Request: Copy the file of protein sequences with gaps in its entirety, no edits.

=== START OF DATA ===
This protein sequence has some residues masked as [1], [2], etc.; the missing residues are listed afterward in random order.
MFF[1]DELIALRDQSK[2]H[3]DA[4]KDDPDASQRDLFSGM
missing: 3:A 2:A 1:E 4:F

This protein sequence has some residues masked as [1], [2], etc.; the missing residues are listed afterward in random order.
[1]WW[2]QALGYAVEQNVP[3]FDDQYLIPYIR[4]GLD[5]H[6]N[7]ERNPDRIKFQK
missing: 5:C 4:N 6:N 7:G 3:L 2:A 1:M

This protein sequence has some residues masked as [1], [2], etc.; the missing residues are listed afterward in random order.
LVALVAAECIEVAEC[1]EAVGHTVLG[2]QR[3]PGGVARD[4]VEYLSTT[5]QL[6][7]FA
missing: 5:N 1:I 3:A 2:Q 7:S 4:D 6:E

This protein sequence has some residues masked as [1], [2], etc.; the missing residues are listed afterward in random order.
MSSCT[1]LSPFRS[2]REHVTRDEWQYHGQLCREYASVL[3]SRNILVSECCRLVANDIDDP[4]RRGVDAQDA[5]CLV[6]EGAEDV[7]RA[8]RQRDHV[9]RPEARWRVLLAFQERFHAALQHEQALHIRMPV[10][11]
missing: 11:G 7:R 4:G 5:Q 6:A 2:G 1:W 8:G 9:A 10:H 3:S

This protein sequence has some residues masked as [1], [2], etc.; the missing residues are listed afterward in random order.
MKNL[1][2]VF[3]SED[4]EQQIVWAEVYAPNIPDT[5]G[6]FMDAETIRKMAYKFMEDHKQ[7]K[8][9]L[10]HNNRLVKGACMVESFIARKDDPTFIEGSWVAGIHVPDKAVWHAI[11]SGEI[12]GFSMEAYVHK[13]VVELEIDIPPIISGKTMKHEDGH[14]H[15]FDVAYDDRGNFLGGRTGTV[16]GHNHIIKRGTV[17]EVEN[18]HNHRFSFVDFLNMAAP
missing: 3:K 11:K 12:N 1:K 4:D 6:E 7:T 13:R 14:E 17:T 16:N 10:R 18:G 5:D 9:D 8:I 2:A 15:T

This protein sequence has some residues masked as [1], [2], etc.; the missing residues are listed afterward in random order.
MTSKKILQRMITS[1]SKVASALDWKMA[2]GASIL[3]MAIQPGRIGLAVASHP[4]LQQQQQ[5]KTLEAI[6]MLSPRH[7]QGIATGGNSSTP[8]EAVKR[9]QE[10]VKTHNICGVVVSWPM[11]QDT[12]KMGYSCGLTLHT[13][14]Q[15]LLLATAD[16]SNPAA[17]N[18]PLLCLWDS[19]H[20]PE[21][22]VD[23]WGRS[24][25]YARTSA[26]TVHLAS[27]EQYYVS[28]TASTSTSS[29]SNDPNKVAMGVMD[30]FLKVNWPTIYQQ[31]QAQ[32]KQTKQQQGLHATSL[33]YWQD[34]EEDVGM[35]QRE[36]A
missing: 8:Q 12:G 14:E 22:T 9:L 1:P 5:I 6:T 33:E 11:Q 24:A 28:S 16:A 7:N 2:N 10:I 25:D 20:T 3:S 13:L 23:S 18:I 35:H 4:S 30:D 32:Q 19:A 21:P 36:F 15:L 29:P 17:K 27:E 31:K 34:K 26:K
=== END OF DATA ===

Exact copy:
This protein sequence has some residues masked as [1], [2], etc.; the missing residues are listed afterward in random order.
MFF[1]DELIALRDQSK[2]H[3]DA[4]KDDPDASQRDLFSGM
missing: 3:A 2:A 1:E 4:F

This protein sequence has some residues masked as [1], [2], etc.; the missing residues are listed afterward in random order.
[1]WW[2]QALGYAVEQNVP[3]FDDQYLIPYIR[4]GLD[5]H[6]N[7]ERNPDRIKFQK
missing: 5:C 4:N 6:N 7:G 3:L 2:A 1:M

This protein sequence has some residues masked as [1], [2], etc.; the missing residues are listed afterward in random order.
LVALVAAECIEVAEC[1]EAVGHTVLG[2]QR[3]PGGVARD[4]VEYLSTT[5]QL[6][7]FA
missing: 5:N 1:I 3:A 2:Q 7:S 4:D 6:E

This protein sequence has some residues masked as [1], [2], etc.; the missing residues are listed afterward in random order.
MSSCT[1]LSPFRS[2]REHVTRDEWQYHGQLCREYASVL[3]SRNILVSECCRLVANDIDDP[4]RRGVDAQDA[5]CLV[6]EGAEDV[7]RA[8]RQRDHV[9]RPEARWRVLLAFQERFHAALQHEQALHIRMPV[10][11]
missing: 11:G 7:R 4:G 5:Q 6:A 2:G 1:W 8:G 9:A 10:H 3:S

This protein sequence has some residues masked as [1], [2], etc.; the missing residues are listed afterward in random order.
MKNL[1][2]VF[3]SED[4]EQQIVWAEVYAPNIPDT[5]G[6]FMDAETIRKMAYKFMEDHKQ[7]K[8][9]L[10]HNNRLVKGACMVESFIARKDDPTFIEGSWVAGIHVPDKAVWHAI[11]SGEI[12]GFSMEAYVHK[13]VVELEIDIPPIISGKTMKHEDGH[14]H[15]FDVAYDDRGNFLGGRTGTV[16]GHNHIIKRGTV[17]EVEN[18]HNHRFSFVDFLNMAAP
missing: 3:K 11:K 12:N 1:K 4:D 6:E 7:T 13:R 14:E 17:T 16:N 10:R 18:G 5:D 9:D 8:I 2:A 15:T

This protein sequence has some residues masked as [1], [2], etc.; the missing residues are listed afterward in random order.
MTSKKILQRMITS[1]SKVASALDWKMA[2]GASIL[3]MAIQPGRIGLAVASHP[4]LQQQQQ[5]KTLEAI[6]MLSPRH[7]QGIATGGNSSTP[8]EAVKR[9]QE[10]VKTHNICGVVVSWPM[11]QDT[12]KMGYSCGLTLHT[13][14]Q[15]LLLATAD[16]SNPAA[17]N[18]PLLCLWDS[19]H[20]PE[21][22]VD[23]WGRS[24][25]YARTSA[26]TVHLAS[27]EQYYVS[28]TASTSTSS[29]SNDPNKVAMGVMD[30]FLKVNWPTIYQQ[31]QAQ[32]KQTKQQQGLHATSL[33]YWQD[34]EEDVGM[35]QRE[36]A
missing: 8:Q 12:G 14:E 22:T 9:L 1:P 5:I 6:T 33:E 11:Q 24:A 28:S 16:A 7:N 2:N 10:I 25:D 20:T 3:S 13:L 23:S 18:I 35:H 4:S 30:D 32:Q 19:A 21:P 36:F 15:L 29:P 17:K 27:E 31:K 34:K 26:K